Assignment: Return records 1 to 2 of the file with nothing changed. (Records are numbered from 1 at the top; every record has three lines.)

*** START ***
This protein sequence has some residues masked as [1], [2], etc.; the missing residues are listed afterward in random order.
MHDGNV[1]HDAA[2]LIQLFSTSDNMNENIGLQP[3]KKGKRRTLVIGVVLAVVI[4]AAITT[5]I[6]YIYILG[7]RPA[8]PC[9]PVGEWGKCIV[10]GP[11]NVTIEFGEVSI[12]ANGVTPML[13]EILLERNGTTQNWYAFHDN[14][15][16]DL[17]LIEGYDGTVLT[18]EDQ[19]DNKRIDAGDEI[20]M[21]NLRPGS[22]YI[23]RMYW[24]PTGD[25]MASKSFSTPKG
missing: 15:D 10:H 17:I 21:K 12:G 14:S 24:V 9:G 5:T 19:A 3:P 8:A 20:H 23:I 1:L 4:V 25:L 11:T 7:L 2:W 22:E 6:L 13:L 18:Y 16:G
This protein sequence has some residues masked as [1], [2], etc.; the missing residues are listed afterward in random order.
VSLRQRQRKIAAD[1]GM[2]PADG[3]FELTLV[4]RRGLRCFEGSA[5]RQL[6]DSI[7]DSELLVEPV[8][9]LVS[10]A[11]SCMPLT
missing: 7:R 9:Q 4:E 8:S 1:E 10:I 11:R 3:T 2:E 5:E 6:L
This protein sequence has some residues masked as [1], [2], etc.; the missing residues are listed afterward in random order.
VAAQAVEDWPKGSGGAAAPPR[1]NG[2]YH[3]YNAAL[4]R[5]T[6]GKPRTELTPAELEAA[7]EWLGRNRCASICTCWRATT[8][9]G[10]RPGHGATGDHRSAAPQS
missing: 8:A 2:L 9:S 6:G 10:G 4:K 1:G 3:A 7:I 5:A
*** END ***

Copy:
This protein sequence has some residues masked as [1], [2], etc.; the missing residues are listed afterward in random order.
MHDGNV[1]HDAA[2]LIQLFSTSDNMNENIGLQP[3]KKGKRRTLVIGVVLAVVI[4]AAITT[5]I[6]YIYILG[7]RPA[8]PC[9]PVGEWGKCIV[10]GP[11]NVTIEFGEVSI[12]ANGVTPML[13]EILLERNGTTQNWYAFHDN[14][15][16]DL[17]LIEGYDGTVLT[18]EDQ[19]DNKRIDAGDEI[20]M[21]NLRPGS[22]YI[23]RMYW[24]PTGD[25]MASKSFSTPKG
missing: 15:D 10:H 17:I 21:K 12:G 14:S 24:V 9:G 5:T 19:A 3:P 8:A 20:H 23:I 1:L 4:V 25:L 11:T 7:L 2:W 22:E 6:L 13:L 18:Y 16:G
This protein sequence has some residues masked as [1], [2], etc.; the missing residues are listed afterward in random order.
VSLRQRQRKIAAD[1]GM[2]PADG[3]FELTLV[4]RRGLRCFEGSA[5]RQL[6]DSI[7]DSELLVEPV[8][9]LVS[10]A[11]SCMPLT
missing: 7:R 9:Q 4:E 8:S 1:E 10:I 11:R 3:T 2:E 5:E 6:L